A great deal of money and time has been wasted on building repositories where employees can’t find what they need and setting up social media that no one uses. In developing a KM strategy the first task is to identify what knowledge is needed by whom and then to prioritize those needs.  There is no way to transfer all the knowledge in an organization, so getting clear about where the greatest need exists, is critical. 

Tips and Guidelines

Please call or email me to set up a quick call so we can talk about what you need to accomplish with a knowledge transfer strategy and explore the best ways I can help you get there.  

“For more than a decade, Nancy has been providing strategic insights to ConocoPhillips' development of KM. Her initial ideas spawned the creation of our knowledge sharing program that is flourishing today. Nancy was instrumental in getting our executives onboard, convincing them that how a company connects and acts and operates like a global company should would drive additional business value."

- Dan Ranta, Former Director, Knowledge Sharing, ConocoPhillips 

“Nancy has been a great sounding board as our global nonprofit worked through ways to share and effectively use knowledge. While building our knowledge processes, if we struggled with an approach, she was able to remind us of the latest research on knowledge management and provide concrete examples of how others have dealt with similar issues.”

- Molly M. Fubel, Director of Knowledge Systems, Institute for Healthcare Improvement (IHI)   

  1. Identify the organizational business objectives that the strategy is intended to support, for example, bring new members of the sales force up to speed more quickly, reduce the rework across projects by one third, or reduce instances of malaria by 25% in three regions.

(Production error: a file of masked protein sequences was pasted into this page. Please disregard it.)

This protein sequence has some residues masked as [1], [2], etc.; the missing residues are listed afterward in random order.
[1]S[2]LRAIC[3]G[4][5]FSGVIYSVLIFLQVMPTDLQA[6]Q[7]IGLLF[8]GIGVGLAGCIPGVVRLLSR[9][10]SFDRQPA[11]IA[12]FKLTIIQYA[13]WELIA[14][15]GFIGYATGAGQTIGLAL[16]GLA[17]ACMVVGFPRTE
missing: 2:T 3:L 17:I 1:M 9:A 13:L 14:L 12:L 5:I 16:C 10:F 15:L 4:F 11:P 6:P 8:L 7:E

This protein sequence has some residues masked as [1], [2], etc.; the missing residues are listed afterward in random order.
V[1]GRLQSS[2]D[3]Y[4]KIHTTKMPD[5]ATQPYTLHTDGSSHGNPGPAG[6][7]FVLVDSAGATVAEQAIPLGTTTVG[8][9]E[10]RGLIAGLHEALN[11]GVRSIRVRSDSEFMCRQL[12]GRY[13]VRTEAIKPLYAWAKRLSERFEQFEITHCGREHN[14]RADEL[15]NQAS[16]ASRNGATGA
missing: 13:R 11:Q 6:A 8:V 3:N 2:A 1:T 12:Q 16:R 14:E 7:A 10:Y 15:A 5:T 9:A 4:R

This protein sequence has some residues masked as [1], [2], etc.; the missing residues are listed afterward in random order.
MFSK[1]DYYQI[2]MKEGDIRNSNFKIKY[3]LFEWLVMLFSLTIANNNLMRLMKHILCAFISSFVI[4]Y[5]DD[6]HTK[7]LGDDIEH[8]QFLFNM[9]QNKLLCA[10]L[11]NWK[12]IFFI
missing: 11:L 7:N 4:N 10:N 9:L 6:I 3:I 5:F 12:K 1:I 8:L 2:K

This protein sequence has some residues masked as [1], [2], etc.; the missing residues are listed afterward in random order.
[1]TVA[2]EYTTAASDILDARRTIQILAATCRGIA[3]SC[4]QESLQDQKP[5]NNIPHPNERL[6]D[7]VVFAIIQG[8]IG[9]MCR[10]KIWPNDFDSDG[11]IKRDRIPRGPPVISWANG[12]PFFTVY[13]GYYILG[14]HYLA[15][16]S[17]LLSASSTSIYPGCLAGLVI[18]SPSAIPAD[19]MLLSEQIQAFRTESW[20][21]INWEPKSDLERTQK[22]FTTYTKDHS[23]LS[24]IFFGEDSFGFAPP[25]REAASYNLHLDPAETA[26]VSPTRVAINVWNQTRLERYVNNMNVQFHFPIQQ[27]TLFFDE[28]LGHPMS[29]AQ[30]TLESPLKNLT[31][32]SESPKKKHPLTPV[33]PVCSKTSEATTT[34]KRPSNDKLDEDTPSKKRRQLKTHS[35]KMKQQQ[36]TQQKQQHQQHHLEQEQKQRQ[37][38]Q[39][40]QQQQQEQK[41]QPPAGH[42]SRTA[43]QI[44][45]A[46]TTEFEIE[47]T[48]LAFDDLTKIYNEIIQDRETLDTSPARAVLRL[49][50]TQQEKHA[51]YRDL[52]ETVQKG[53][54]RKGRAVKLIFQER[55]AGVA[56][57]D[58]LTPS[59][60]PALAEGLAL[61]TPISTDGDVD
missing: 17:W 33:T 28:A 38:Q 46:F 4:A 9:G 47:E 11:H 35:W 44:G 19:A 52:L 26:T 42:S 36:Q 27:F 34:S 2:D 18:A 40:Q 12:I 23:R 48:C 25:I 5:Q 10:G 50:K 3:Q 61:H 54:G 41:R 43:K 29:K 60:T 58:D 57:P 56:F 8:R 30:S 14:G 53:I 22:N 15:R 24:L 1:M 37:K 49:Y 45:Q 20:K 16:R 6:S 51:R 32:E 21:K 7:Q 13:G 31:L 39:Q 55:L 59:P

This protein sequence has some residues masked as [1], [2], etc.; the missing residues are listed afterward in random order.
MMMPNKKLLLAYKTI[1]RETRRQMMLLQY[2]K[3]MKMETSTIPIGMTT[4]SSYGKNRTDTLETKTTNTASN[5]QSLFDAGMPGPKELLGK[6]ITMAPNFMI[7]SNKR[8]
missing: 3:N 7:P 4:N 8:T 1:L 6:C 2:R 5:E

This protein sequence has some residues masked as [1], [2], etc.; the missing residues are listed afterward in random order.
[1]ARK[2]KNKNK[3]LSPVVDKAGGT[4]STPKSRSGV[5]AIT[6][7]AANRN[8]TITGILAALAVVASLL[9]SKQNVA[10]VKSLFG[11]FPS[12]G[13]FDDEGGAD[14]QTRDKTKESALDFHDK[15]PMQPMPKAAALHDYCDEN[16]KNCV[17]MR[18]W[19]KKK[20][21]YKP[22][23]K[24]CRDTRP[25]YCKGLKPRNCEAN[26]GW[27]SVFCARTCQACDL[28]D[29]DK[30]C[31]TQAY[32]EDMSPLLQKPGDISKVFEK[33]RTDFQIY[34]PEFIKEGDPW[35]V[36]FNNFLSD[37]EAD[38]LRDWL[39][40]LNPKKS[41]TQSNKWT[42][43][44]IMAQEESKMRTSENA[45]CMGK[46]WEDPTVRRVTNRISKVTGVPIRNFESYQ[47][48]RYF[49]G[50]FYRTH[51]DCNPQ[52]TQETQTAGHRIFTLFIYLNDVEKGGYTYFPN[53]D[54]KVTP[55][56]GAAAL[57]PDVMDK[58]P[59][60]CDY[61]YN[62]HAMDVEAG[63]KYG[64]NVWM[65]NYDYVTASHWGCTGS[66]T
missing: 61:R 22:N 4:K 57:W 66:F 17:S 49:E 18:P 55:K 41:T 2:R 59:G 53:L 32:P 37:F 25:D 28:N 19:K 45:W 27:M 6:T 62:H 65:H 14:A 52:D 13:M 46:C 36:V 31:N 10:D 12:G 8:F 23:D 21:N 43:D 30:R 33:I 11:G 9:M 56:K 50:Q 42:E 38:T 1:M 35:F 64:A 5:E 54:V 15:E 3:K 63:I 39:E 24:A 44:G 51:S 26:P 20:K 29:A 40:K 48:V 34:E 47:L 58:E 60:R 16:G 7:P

2. Identify key stakeholders who impact or are impacted by the objectives. Stakeholders   include those who hold the knowledge and those who need it, those who do the work, their managers, and members of the support systems for the work
  3. Audit the current KM practices of the key stakeholders, a) where they get knowledge from and b) what knowledge is lacking for them, c) their ability to access needed knowledge in repositories, d) the current practices that are in place that are working well, e) review the recognition systems, and f) uncover cultural norms that encourage or discourage knowledge, g) assess the attitude of managers toward knowledge management.
  4. Design and prioritize KM strategies that support reaching the organization’s business objectives, strengthening those that work and developing new strategies where needed. 
  5. Identify tools for monitoring and evaluation of KM practices and of the contribution that KM practices make to the organization’s business objectives. 
  6. Identify the KM skills and competencies needed to support the KM practices including the those of leadership, KM specialists, IT specialists, managers and employees. 
  7. Develop a communication strategy for KM, in cooperation with the communication department, that includes developing a KM steering committee.
  8. Develop an implementation plan for phase one. 

The initial strategy implementation need not involve the whole organization. Change can start small and focus initially on areas where there is greatest need—pain points. The initial focus of the KM strategy can be on a Division or Department, so the organization can learn from the implementation and can make needed revisions before rolling the strategy out to other units.

The critical difference that Common Knowledge Associates bring to a knowledge management assessment is the involvement of an internal team as joint researchers, rather than bringing in an external team to conduct the assessment. The internal team, acting in their role as joint researchers, is involved in data collection, analysis, and the development of findings. The internal team is composed of those whose work and behavior is expected to change.  See Knowledge Management Assessment Conducted Using Knowledge Management Principles (below) for details of this innovative and cost-effective assessment process.



Building a Knowledge Management Strategy